Mexico's unecological Green Party is now key to AMLO's agenda

Andres Manuel Lopez Obrador, Mexico's president, speaks during a news conference in Mexico City on Feb. 8, 2021.
Andres Manuel Lopez Obrador, Mexico's president, speaks during a news conference in Mexico City on Feb. 8, 2021.Bloomberg photo by Luis Antonio Rojas.

Despite its name, it's never been very clear what the Ecologist Green Party of Mexico stands for.

Since 2018, the Greens have been in coalition with a government that has hobbled the clean energy sector while plowing billions of dollars into the mega-polluting state oil company.

After Sunday's midterms, the party founded in 1986 is set to hold the balance of power in congress, meaning President Andres Manuel Lopez Obrador will likely need its support to pass budgets and move forward his legislative agenda.

Lopez Obrador's Morena Party and its close allies in the Labor Party will have a maximum of 244 seats in the 500-person chamber, according to projections by the electoral authority. Unless they make a surprise alliance with the opposition PRI or Movimiento Ciudadano groups, they will need the Greens' 40 to 48 projected seats to pass legislation.

In the past two decades, the Greens have backed governments from three different parties with radically differing agendas. Between 2012 and 2018, that meant supporting President Enrique Pena Nieto's drive to liberalize the energy sector. Now, it means propping up efforts by AMLO, as the Mexican leader is known, to undo those same reforms.

Environmentalists say the party's priorities have little green about them. In 2009, the European Green Party withdrew its recognition of Mexico's Greens in protest against their support for the death penalty.

"Throughout history this has been a party that has cheated the population--firstly by calling itself an ecologist party," said Genaro Lozano, a political scientist at the Ibero-American University in Mexico City and TV commentator. "It is a family franchise and all that it does is sell itself to the best bidder. It's an impostor party."

Lopez Obrador's administration has been lambasted by environmentalists for building an oil refinery on the site of a mangrove forest, promoting coal, causing widespread deforestation, and slashing the environment budget. During all that time, the Greens "said nothing," said Gustavo Alanis, director of the Mexican Center for Environmental Law.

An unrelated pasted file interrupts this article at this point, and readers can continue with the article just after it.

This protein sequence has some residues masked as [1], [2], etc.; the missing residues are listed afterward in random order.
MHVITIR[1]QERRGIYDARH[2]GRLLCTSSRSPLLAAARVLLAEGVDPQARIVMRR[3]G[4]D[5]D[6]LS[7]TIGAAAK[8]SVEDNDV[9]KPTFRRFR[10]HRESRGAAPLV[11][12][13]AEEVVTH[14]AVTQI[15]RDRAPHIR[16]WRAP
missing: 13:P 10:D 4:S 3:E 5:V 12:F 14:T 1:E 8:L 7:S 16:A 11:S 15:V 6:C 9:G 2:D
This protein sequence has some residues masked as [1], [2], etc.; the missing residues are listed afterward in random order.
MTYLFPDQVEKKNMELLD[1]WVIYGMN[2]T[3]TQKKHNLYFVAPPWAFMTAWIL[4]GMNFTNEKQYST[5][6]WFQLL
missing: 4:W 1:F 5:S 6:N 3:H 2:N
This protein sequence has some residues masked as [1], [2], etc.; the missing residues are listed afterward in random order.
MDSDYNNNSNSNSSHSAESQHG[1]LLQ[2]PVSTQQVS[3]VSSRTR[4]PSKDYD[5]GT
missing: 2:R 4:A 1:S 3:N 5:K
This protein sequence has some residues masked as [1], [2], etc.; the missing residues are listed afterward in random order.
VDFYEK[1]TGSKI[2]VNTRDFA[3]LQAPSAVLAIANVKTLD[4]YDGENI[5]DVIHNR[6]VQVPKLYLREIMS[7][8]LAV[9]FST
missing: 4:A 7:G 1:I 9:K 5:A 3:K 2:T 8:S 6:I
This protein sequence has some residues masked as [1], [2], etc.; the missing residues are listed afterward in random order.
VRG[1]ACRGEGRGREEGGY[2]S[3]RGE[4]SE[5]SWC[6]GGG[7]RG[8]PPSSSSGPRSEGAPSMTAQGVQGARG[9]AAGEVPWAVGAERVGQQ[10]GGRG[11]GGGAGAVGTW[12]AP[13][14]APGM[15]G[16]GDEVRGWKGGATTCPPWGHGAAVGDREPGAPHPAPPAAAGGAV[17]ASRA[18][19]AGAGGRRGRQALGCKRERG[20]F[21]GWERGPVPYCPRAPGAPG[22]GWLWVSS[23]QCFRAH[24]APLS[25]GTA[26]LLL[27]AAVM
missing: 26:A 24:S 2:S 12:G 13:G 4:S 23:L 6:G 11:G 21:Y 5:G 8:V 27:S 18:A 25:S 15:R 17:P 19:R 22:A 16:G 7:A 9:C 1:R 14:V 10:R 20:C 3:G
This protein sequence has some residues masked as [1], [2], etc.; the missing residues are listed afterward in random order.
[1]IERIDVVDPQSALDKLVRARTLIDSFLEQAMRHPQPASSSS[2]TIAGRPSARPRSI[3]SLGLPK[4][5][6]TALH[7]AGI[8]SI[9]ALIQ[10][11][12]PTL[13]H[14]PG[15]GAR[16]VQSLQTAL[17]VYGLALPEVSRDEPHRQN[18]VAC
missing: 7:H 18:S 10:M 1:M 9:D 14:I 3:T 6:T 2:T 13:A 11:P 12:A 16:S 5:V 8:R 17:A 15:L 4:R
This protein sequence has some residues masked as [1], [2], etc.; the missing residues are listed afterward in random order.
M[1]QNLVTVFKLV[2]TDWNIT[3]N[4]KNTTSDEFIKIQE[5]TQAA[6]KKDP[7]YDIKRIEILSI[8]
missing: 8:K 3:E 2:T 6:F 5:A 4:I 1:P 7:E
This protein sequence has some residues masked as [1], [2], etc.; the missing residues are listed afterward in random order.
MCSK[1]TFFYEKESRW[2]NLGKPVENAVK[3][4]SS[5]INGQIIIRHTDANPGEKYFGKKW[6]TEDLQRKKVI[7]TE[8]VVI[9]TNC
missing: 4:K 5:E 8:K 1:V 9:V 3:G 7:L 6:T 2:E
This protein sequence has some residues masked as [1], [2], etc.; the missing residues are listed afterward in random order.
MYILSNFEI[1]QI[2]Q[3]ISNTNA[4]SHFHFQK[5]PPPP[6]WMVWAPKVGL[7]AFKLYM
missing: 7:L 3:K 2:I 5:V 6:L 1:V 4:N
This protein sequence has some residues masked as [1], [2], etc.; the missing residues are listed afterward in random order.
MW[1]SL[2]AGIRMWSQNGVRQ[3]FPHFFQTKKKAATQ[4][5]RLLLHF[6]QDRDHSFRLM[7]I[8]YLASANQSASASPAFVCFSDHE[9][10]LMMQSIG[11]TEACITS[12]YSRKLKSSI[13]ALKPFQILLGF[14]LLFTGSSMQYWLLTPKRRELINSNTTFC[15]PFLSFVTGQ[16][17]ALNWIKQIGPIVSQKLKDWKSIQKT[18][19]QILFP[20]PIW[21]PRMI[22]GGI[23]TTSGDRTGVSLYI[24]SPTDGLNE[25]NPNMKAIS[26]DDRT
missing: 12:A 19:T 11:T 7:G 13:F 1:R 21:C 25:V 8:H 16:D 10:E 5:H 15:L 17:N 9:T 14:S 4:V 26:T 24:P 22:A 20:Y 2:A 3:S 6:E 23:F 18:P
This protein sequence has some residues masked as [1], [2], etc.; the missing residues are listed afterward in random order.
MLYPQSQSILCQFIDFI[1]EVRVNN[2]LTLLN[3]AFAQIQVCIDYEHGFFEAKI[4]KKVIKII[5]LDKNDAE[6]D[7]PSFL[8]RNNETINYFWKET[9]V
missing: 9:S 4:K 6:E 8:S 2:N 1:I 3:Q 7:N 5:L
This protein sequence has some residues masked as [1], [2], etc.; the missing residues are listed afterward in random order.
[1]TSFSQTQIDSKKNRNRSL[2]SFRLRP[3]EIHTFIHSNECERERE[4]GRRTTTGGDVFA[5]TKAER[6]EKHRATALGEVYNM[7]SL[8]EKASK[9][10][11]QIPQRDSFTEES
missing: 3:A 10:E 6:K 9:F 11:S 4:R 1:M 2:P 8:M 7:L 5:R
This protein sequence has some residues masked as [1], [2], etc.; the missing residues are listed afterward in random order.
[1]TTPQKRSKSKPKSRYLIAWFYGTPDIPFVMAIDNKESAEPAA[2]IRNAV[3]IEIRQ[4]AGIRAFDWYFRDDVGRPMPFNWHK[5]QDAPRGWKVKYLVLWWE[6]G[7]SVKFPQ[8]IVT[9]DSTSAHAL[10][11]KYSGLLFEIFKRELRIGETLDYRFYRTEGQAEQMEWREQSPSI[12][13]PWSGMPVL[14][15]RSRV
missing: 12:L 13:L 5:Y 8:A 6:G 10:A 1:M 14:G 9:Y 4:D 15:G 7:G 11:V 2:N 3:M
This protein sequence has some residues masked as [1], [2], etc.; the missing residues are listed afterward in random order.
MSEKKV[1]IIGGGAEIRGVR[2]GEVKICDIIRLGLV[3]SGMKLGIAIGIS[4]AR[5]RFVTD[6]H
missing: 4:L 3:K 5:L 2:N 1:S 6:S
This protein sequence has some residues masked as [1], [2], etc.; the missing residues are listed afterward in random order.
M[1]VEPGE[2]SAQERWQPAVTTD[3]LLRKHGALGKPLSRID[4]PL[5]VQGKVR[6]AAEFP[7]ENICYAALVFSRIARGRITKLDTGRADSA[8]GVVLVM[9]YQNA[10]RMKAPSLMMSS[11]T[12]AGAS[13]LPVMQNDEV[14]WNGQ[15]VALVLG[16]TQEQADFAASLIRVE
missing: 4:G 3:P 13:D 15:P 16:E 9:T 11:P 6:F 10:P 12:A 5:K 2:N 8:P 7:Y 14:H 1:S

"They do nothing on the environment," said Alanis. "Their interest is power, their interest is money, their interest is doing business."

Corruption allegations have swirled around the party for decades. Its then-leader was caught on tape in 2004 allegedly asking for a $2 million bribe. In 2016, hundreds of Mexican intellectuals called for the party to be disbanded for systemic corruption. Electoral authorities are now investigating whether the Greens hired influencers to illegally campaign for them on election day, El Financiero reported Thursday.

The Greens didn't respond to requests for comment on this article.

A spokesman for the presidency said he had no comment on the matter beyond that there are no corruption cases open against the Green Party.

Rather than using its newfound power to push green policies, the party is likely to try to further entrench itself in Mexico's political system by asking for a cabinet position or support for its state governorship candidates in 2024, Lozano said.

During the 2012 presidential race, Lopez Obrador himself complained about the party's dealings, saying it was only calling for the government to fund citizens' medicine at private pharmacies because its founder's family owned several pharmacy chains. In 2015, AMLO's party unsuccessfully pushed for the election institute to ban Green candidates from standing in that year's midterms over alleged violations of electoral law.

The party's reputation makes it a strange bedfellow for Lopez Obrador, who rails daily against elite corruption, said Eduardo Bohorquez, director of Transparency International's Mexico chapter.

"Lopez Obrador's discourse of a new public ethics, so often used against his political adversaries, isn't applied to them," he said. "It proves the saying: It's easier to see a speck in the eye of another than the log in your own."